3. Timing Is Everything
Marketers have learned a lot over the past several years about peak conversion periods. Simply put, during certain times of day, your target demographic is more active online and more likely to be shopping. Other times of day, they’re simply not online—or at least not in active purchase mode—so the potential returns for running an ad will be minimal at best and nonexistent at worst.
The good news is that Facebook’s Power Editor feature (supported by AdEspresso as well of course) allows you to schedule your ads for specific days and times, helping you to maximize your exposure. However, this strategy comes with a caveat: Other advertisers will also be seeking to place their ads during the same or overlapping peak hours, meaning that paying to advertise only during this times will likely prove more costly.
To kick-start your understanding of when to target your ads, start by learning the peak hours of social media engagement. But don’t stop there. Depending on your industry, these hours might not be best for you. For instance, online gaming communities are known for putting in long hours late into the night. Try determining the most common hours this group comes online or offline, and schedule your posts around those times.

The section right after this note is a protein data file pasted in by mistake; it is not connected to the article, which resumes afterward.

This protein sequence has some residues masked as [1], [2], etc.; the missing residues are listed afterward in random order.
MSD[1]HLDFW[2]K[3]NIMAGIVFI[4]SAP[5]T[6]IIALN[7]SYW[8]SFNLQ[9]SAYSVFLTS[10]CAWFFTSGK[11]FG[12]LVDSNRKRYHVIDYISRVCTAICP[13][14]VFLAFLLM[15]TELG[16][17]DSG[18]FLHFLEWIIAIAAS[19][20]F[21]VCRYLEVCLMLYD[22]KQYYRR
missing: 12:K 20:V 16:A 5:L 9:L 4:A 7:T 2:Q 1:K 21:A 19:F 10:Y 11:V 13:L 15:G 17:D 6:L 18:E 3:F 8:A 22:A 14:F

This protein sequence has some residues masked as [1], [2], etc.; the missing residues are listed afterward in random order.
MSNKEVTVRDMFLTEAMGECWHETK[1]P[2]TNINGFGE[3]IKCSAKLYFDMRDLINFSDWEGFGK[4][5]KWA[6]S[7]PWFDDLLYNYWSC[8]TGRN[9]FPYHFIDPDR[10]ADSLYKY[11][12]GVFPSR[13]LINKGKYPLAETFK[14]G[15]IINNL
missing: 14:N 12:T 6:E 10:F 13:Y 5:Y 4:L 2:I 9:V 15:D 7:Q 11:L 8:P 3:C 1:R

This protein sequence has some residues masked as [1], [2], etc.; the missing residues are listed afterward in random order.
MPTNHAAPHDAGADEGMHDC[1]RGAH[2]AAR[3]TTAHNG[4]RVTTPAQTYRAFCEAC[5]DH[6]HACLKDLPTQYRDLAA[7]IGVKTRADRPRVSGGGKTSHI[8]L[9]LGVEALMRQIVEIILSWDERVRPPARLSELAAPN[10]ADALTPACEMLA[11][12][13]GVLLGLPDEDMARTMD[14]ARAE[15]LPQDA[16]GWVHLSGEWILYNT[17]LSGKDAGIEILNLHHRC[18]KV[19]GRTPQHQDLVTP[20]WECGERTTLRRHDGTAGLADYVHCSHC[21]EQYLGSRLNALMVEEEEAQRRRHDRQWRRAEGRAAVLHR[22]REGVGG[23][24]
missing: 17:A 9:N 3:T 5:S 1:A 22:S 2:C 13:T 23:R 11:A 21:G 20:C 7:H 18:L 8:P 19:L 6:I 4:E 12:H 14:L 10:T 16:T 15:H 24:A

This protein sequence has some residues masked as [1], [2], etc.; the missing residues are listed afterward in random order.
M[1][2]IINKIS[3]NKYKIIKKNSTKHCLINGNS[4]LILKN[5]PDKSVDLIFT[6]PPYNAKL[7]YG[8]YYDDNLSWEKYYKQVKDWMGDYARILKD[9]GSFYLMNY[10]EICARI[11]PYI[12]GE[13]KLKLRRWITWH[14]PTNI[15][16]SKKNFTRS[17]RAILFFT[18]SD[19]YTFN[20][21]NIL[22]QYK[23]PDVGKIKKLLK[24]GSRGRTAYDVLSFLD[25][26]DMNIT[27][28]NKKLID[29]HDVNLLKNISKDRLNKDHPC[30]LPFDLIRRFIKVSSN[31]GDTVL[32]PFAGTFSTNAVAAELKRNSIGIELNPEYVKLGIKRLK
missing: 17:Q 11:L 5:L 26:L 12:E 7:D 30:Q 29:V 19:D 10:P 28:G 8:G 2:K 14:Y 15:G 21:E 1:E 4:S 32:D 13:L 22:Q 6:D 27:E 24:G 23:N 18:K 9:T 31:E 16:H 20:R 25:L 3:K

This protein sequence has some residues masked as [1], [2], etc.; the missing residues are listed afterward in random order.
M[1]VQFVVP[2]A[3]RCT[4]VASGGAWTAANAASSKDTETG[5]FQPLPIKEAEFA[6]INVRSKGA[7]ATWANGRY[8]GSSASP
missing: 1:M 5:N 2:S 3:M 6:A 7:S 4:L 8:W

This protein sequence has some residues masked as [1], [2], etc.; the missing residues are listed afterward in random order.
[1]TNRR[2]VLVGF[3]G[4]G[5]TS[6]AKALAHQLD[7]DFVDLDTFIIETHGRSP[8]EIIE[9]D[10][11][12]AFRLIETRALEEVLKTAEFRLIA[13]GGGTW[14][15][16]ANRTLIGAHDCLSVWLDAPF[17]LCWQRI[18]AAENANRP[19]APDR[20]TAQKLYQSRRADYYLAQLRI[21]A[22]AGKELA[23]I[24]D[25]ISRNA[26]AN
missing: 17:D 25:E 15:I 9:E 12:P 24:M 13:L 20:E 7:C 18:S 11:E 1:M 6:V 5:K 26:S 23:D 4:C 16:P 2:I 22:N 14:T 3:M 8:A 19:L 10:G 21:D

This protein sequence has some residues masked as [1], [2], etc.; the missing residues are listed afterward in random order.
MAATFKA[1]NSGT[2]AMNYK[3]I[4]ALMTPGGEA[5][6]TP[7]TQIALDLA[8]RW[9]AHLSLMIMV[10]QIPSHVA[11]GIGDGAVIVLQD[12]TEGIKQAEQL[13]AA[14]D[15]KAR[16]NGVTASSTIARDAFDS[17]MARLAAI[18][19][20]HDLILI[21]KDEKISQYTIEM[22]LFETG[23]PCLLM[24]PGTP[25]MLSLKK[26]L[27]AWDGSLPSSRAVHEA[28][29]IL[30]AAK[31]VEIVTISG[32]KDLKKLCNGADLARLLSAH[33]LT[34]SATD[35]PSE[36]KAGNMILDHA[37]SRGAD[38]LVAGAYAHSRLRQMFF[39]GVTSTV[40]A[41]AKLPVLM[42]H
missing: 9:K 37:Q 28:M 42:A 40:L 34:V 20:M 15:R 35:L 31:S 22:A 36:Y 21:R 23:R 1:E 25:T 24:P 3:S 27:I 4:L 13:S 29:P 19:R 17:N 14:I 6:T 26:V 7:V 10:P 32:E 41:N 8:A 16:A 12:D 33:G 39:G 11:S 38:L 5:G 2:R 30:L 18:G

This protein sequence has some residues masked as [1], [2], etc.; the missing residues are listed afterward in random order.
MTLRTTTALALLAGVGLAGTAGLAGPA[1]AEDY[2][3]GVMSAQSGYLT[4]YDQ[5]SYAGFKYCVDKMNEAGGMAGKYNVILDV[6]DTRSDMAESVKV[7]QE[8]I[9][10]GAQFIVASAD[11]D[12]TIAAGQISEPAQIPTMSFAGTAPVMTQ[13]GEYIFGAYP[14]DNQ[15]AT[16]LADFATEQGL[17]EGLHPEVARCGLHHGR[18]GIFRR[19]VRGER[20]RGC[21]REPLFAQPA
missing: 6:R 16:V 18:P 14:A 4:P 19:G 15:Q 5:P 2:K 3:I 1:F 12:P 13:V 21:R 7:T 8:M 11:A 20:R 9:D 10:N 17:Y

4. Make the Appeal Clear—And Stick the Landing
It’s no secret that advertising isn’t exactly most people’s favorite thing. Your headline and copy need to be “first-glance worthy,” because you won’t get a second chance at attracting a new customer.
More than that, you have to make the goal clear to the prospect—and as specific as possible. Let’s take a look at a couple sidebar ads to see their strengths and weaknesses. We’ll start with Levi’s: